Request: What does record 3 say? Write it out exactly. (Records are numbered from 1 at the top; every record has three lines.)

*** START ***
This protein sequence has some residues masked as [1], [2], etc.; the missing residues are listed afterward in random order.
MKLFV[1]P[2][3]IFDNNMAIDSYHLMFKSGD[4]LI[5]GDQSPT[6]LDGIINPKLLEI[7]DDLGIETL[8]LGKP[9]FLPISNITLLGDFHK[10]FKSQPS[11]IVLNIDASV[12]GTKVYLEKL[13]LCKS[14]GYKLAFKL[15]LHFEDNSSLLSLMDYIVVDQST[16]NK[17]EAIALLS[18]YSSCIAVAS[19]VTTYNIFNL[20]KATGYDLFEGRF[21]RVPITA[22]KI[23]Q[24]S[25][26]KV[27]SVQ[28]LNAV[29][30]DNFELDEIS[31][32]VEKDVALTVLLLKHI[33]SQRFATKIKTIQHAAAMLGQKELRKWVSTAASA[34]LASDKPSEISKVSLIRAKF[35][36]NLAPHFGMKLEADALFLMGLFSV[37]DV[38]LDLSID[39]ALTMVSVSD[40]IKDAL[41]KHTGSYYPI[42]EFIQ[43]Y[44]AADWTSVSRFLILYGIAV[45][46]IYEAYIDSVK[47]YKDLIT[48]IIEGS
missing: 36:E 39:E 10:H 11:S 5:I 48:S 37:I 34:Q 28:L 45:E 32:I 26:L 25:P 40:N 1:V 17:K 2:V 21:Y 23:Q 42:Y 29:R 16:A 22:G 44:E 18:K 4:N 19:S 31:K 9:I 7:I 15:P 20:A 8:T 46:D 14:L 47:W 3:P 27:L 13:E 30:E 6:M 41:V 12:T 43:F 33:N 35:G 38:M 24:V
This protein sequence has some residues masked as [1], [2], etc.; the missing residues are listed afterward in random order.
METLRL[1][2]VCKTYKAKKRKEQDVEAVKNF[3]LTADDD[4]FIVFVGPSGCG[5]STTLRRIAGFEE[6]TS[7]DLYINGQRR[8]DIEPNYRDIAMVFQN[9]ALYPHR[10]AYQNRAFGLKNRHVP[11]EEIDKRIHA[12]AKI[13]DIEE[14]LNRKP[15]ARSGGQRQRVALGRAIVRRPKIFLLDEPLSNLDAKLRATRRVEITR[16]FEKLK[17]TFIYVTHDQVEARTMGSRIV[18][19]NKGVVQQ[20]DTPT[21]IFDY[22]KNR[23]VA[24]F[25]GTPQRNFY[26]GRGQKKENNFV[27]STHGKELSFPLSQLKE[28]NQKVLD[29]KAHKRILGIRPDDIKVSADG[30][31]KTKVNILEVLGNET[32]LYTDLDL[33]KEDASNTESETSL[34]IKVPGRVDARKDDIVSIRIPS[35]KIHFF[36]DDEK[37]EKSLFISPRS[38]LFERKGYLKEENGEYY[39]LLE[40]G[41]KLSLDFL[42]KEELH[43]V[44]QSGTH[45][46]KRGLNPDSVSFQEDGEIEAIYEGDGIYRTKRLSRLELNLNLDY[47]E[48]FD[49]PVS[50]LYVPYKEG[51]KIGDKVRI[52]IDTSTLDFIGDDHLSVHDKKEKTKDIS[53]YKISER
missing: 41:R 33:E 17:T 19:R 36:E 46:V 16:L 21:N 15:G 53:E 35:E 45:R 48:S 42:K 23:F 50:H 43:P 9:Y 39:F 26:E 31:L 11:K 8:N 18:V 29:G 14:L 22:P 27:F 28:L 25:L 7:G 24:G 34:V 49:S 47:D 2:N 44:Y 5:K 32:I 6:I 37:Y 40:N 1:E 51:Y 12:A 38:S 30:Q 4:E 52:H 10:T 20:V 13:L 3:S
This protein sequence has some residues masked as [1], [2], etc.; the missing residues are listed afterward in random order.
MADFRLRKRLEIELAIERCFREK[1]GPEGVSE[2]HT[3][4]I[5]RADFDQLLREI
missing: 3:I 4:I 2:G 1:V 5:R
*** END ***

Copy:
This protein sequence has some residues masked as [1], [2], etc.; the missing residues are listed afterward in random order.
MADFRLRKRLEIELAIERCFREK[1]GPEGVSE[2]HT[3][4]I[5]RADFDQLLREI
missing: 3:I 4:I 2:G 1:V 5:R